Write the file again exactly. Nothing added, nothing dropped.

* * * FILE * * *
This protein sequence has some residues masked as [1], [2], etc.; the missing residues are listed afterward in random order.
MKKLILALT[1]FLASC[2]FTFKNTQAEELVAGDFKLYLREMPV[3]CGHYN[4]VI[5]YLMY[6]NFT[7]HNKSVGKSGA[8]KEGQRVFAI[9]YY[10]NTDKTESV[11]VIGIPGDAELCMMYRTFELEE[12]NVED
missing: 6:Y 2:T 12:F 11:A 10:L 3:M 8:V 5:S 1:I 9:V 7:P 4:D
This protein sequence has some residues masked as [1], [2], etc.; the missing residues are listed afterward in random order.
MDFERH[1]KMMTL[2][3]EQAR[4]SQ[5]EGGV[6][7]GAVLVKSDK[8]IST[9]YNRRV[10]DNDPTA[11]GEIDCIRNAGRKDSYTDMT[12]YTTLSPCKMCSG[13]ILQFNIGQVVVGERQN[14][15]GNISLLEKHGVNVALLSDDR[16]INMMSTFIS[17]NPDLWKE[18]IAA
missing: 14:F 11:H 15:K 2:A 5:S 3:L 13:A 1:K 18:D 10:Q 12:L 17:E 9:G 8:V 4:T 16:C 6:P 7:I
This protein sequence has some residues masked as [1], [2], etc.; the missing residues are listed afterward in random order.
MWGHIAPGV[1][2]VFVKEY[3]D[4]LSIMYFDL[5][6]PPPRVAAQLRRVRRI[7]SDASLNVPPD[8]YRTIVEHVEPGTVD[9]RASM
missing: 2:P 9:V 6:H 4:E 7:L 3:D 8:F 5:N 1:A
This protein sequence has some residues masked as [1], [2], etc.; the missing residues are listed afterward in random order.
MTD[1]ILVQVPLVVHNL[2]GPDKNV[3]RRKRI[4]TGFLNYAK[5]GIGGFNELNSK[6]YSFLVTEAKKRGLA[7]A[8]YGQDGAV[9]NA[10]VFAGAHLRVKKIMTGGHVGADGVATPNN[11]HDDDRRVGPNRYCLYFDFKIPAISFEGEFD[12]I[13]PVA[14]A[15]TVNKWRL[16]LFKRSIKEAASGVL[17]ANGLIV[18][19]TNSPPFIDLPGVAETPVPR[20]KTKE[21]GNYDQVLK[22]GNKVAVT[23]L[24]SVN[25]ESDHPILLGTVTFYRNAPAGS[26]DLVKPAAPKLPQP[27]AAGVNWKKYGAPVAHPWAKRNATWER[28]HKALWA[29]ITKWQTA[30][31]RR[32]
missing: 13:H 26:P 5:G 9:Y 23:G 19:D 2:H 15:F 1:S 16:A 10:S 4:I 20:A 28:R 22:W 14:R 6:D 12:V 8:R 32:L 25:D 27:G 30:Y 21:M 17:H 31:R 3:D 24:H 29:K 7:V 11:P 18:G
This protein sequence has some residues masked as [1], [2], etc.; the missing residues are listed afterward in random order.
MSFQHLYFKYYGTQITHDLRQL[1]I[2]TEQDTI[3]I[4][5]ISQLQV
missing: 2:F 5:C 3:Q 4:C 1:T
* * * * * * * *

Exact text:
This protein sequence has some residues masked as [1], [2], etc.; the missing residues are listed afterward in random order.
MKKLILALT[1]FLASC[2]FTFKNTQAEELVAGDFKLYLREMPV[3]CGHYN[4]VI[5]YLMY[6]NFT[7]HNKSVGKSGA[8]KEGQRVFAI[9]YY[10]NTDKTESV[11]VIGIPGDAELCMMYRTFELEE[12]NVED
missing: 6:Y 2:T 12:F 11:A 10:L 3:M 8:V 5:S 1:I 9:V 7:P 4:D
This protein sequence has some residues masked as [1], [2], etc.; the missing residues are listed afterward in random order.
MDFERH[1]KMMTL[2][3]EQAR[4]SQ[5]EGGV[6][7]GAVLVKSDK[8]IST[9]YNRRV[10]DNDPTA[11]GEIDCIRNAGRKDSYTDMT[12]YTTLSPCKMCSG[13]ILQFNIGQVVVGERQN[14][15]GNISLLEKHGVNVALLSDDR[16]INMMSTFIS[17]NPDLWKE[18]IAA
missing: 14:F 11:H 15:K 2:A 5:S 3:L 13:A 1:K 18:D 10:Q 12:L 17:E 9:G 8:V 4:T 16:C 6:P 7:I
This protein sequence has some residues masked as [1], [2], etc.; the missing residues are listed afterward in random order.
MWGHIAPGV[1][2]VFVKEY[3]D[4]LSIMYFDL[5][6]PPPRVAAQLRRVRRI[7]SDASLNVPPD[8]YRTIVEHVEPGTVD[9]RASM
missing: 2:P 9:V 6:H 4:E 7:L 3:D 8:F 5:N 1:A
This protein sequence has some residues masked as [1], [2], etc.; the missing residues are listed afterward in random order.
MTD[1]ILVQVPLVVHNL[2]GPDKNV[3]RRKRI[4]TGFLNYAK[5]GIGGFNELNSK[6]YSFLVTEAKKRGLA[7]A[8]YGQDGAV[9]NA[10]VFAGAHLRVKKIMTGGHVGADGVATPNN[11]HDDDRRVGPNRYCLYFDFKIPAISFEGEFD[12]I[13]PVA[14]A[15]TVNKWRL[16]LFKRSIKEAASGVL[17]ANGLIV[18][19]TNSPPFIDLPGVAETPVPR[20]KTKE[21]GNYDQVLK[22]GNKVAVT[23]L[24]SVN[25]ESDHPILLGTVTFYRNAPAGS[26]DLVKPAAPKLPQP[27]AAGVNWKKYGAPVAHPWAKRNATWER[28]HKALWA[29]ITKWQTA[30][31]RR[32]
missing: 13:H 26:P 5:G 9:Y 23:G 19:D 2:H 15:F 1:S 16:A 10:S 4:I 20:A 28:R 22:W 14:R 6:D 12:V 8:R 32:L 25:D 27:G 30:Y 21:M 17:H 31:R 3:D 24:H 29:K 7:V 11:P 18:G
This protein sequence has some residues masked as [1], [2], etc.; the missing residues are listed afterward in random order.
MSFQHLYFKYYGTQITHDLRQL[1]I[2]TEQDTI[3]I[4][5]ISQLQV
missing: 2:F 5:C 3:Q 4:C 1:T